Anwar is torpedoing what’s left of his political career with the Meridien Move, methinks.
After what I suspect could be a PKR self-inflicted injury, DAP will begin cannibalizing Anwar’s party like what Bersatu has done to Najib-and-Zahid’s party.
Question 1: Has Anwar miscalculated before? You betcha
Remember the Bota Adun?
In 2009, the Umno YB frog-leaped into PKR only to jump back out again. He was one of the catalysts leading to the messy collapse of the Perak state government, where MB Nizar was Pakatan Rakyat’s Malay window dressing.
BELOW: The Shakespeare-quoting Anwar is poor in Math; Hannah the Rat Catcher tried to justify ‘916’ — Anwar’s failed attempt at a parliamentary coup in September 2008
Question 2: Have PKR‘s fortunes been dipping like a roller coaster? Yup, yup, yup!
In the 2004 general election, PKR won only one parliament seat, i.e. Wan Azizah in Permatang Pauh. In that election, Umno had won 109 seats, PAS seven and DAP twelve.
In the previous 1999 election (GE10), PKR obtained five parliament seats. In the subsequent 2008 election (GE12), PKR obtained 25 parliament seats. By the 2018 election, PKR had doubled its haul to 42.
Let us look at PKR’s erratic record vs DAP’s rise and rise in the Dewan Rakyat.
- GE10: PKR (5) vs DAP (10)
- GE11: PKR (1) vs DAP (12)
- GE12: PKR (25) vs DAP (29)
- GE13: PKR (29) vs DAP (39)
- GE14: PKR (48) vs DAP (42)
Question 3: Could anybody ever have imagined DAP becoming the biggest party in parliament? Yet here we are
Now we shall compare the pattern of performance by these two multicultural parties over a period of five general elections.
PKR started in 1999 with a modest five MPs, dropped suddenly to one, then soared surprisingly to 25, increasing to 29 and hitting a peak of 48 but dropping down to 38 MPs today when we’re just at the mid-term of the 2018-2023 mandate. Like I said — a rollercoaster ride.
DAP, on the other hand, has experienced only strong and steady growth with no setbacks. From its 1999 baseline of 10 MPs, the party grew to 12 and incrementally from 29 to 39 and now 42.
Not only does DAP today have the most number of seats in parliament (beating Umno) but its cohort of 42 MPs has remained solidly intact unlike Umno and PKR which have both suffered substantial defections.
BELOW: Mahathir deserves to be anointed DAP spiritual guide — like them he’s a master at demonizing his political opponents
Question 4: Will DAP replace PKR as the leading multiracial party? For sure
Up till now, PKR has been the most racially diverse party and enjoying the biggest success in a wide range of mixed seats.
As we know, any Chinese majority seat is the DAP’s fixed deposit. However, in the seats where Chinese voters are between 20 and 45 percent of the electorate, PKR has been doing well. In earlier times, the BN had been able to win in such mixed seats too but not anymore.
In the Sabah 2020 election, PKR and DAP each contested seven seats. Of the seven seats where DAP stood its candidates, three were Chinese majority and four were mixed.
PKR won only two seats in the recent Sabah election while DAP won six. Half of the DAP’s present Sabah Aduns are representing mixed seats.
BELOW: Wow “blood on their hands” … native Sabahan Erna Mahyuni ini seorang wartawan ke drama queen?
Question 5: How can the DAP’s political Christianity turn into its winning formula? Because the Nons are against political Islam
DAP received an estimated 94 percent of the Chinese vote in Sabah. And the Chinese electorate has chosen to double down. Ergo come hell or high water, DAP has the Chinese and peninsular Christian vote locked in.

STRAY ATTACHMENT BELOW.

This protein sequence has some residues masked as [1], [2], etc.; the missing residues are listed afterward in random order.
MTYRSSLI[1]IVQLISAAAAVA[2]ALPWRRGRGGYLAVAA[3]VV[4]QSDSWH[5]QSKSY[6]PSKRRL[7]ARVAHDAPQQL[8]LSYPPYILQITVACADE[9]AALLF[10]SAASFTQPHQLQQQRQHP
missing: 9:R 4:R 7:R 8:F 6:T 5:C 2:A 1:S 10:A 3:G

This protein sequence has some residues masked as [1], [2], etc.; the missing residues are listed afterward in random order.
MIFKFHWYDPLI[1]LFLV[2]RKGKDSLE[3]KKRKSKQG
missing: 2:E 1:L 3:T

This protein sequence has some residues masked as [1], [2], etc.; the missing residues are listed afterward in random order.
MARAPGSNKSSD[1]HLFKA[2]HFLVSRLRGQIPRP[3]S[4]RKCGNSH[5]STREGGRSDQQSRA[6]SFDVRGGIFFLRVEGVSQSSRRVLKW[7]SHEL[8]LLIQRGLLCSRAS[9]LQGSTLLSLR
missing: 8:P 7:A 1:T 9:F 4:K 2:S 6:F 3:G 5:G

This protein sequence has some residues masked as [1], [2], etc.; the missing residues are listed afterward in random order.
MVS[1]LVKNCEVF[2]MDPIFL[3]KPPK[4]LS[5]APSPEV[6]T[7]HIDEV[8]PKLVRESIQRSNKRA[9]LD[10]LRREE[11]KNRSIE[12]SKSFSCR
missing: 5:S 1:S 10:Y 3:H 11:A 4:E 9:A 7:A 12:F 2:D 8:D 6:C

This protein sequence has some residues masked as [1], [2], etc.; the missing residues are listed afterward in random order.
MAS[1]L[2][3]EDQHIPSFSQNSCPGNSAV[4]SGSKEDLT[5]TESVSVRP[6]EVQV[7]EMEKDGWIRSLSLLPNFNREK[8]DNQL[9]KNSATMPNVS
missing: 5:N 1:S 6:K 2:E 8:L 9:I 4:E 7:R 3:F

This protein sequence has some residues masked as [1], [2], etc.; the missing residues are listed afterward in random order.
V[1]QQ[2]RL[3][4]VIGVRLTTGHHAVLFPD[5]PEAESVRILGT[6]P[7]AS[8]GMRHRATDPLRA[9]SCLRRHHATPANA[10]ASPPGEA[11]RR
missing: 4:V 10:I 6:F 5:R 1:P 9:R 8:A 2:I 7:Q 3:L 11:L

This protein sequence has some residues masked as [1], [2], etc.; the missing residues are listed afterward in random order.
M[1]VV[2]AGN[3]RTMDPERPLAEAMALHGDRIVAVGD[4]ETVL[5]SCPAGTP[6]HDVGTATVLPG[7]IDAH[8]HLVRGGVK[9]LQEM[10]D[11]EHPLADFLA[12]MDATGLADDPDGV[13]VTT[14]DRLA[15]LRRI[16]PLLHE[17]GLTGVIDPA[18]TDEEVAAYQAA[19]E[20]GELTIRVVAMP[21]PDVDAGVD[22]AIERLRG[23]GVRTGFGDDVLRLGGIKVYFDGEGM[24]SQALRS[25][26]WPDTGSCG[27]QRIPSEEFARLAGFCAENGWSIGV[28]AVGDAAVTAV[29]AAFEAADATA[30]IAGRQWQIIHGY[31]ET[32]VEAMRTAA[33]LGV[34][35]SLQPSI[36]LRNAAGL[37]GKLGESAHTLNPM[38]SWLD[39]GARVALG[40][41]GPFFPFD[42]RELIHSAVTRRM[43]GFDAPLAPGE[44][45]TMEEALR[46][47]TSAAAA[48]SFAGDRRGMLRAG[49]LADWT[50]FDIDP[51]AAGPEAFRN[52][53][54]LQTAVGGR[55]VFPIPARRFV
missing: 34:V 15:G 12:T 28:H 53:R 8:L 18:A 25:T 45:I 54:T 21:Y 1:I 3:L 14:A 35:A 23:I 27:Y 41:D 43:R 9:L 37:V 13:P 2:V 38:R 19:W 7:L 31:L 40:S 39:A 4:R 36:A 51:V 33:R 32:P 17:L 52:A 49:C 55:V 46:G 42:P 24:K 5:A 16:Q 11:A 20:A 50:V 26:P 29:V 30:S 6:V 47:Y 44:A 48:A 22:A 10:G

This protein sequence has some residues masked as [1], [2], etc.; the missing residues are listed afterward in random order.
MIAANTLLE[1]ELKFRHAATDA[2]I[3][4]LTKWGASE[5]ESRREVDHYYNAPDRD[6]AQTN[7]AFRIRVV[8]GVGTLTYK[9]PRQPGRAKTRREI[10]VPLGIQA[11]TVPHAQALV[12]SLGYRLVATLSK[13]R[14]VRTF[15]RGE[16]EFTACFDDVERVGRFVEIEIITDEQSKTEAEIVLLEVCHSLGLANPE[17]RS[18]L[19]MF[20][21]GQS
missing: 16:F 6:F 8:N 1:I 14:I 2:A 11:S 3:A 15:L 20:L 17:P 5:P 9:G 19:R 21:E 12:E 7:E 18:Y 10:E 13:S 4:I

Bornean Christian votes are a subset of the indigenous electorate. The Sabah election results showed us that the native parties established by the Kitingan brothers (i.e. PBS and STAR which are aligned with BN-Perikatan) received strong support from the Kadazan Dusun Murut communities.
Nonetheless the Sabah election outcome was close, indicating that Warisan Plus also received a share of support from the Kadazan Dusun Murut.
A more important development was the erasing of party lines when DAP, PKR, PBS and STAR banded together to object most vehemently any possible entry by PAS into the Sabah government. Jannie Lasimbang and Chan Foong Hin (DAP), Christina Liew (PKR), Maximus Ongkili (PBS) and Jeffrey Kitingan (STAR) all slammed the door in PAS’s face.
The same trend by non Malays and non Muslims will be seen outside of Sabah in the next election, notwithstanding some degree of voter disenchantment with the DAP.
BELOW: The century-old and unstoppable force of nature
Question 6: Is it possible for the DAP to win a federal election? Depending on three factors …
It is quite possible for DAP to carry forward in pole position as the Dewan Rakyat’s biggest single party come future elections.
It’s also possible that PKR will begin disintegrating should Anwar shoot himself in the foot. After all, the PKR has a past record of sudden ups and downs tied closely to the ebb and flow of Ketum’s turbulent fortunes.
Umno had a record 109 MPs back in 2004; but look at the party today. Just as Bersatu has successfully muscled into Umno’s turf, the DAP is all set to encroach into PKR territory too.
This is Factor One — DAP taking over PKR’s mixed seats in the same way DAP accomplished its mission relieving the MCA of all its Chinese seats.
The Second Factor is Mahathir’s Pejuang, and/or possibly Bersatu creating multi-cornered fights to the detriment of Muafakat. BN lost GE14 partly because PAS split the votes and ate into Umno‘s Malay reserves. Amanah will be the prime beneficiary of Malay disunity when Chinese votes are a solid 95 percent bloc.
Factor Three is the DAP expansion into Borneo, marching behind Shafie Apdal as an acceptable Bumiputera figurehead. As I’ve mentioned in earlier posts, the Kristian pribumi are a blue ocean for the DAP to fish.